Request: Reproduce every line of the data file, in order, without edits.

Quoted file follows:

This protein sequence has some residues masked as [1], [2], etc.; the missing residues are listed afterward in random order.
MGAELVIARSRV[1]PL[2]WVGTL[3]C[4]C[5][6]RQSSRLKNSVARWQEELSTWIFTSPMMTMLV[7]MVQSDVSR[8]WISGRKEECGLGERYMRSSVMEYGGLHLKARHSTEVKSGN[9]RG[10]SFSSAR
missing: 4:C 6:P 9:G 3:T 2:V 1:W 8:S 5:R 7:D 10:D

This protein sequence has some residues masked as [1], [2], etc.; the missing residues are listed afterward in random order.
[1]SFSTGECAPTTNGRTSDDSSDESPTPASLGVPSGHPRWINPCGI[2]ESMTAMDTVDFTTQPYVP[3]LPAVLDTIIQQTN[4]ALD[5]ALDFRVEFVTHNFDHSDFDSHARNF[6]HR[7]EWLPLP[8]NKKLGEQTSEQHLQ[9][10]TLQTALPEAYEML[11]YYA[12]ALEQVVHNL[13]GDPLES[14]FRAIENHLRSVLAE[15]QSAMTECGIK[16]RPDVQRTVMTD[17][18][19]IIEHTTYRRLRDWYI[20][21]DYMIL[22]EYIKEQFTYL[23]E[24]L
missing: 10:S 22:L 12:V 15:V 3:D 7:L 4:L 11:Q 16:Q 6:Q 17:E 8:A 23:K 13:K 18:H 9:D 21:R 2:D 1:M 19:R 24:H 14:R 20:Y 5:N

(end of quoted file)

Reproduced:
This protein sequence has some residues masked as [1], [2], etc.; the missing residues are listed afterward in random order.
MGAELVIARSRV[1]PL[2]WVGTL[3]C[4]C[5][6]RQSSRLKNSVARWQEELSTWIFTSPMMTMLV[7]MVQSDVSR[8]WISGRKEECGLGERYMRSSVMEYGGLHLKARHSTEVKSGN[9]RG[10]SFSSAR
missing: 4:C 6:P 9:G 3:T 2:V 1:W 8:S 5:R 7:D 10:D

This protein sequence has some residues masked as [1], [2], etc.; the missing residues are listed afterward in random order.
[1]SFSTGECAPTTNGRTSDDSSDESPTPASLGVPSGHPRWINPCGI[2]ESMTAMDTVDFTTQPYVP[3]LPAVLDTIIQQTN[4]ALD[5]ALDFRVEFVTHNFDHSDFDSHARNF[6]HR[7]EWLPLP[8]NKKLGEQTSEQHLQ[9][10]TLQTALPEAYEML[11]YYA[12]ALEQVVHNL[13]GDPLES[14]FRAIENHLRSVLAE[15]QSAMTECGIK[16]RPDVQRTVMTD[17][18][19]IIEHTTYRRLRDWYI[20][21]DYMIL[22]EYIKEQFTYL[23]E[24]L
missing: 10:S 22:L 12:V 15:V 3:D 7:L 4:L 11:Q 16:Q 6:Q 17:E 8:A 23:K 13:K 18:H 9:D 21:R 2:D 1:M 19:R 24:H 14:R 20:Y 5:N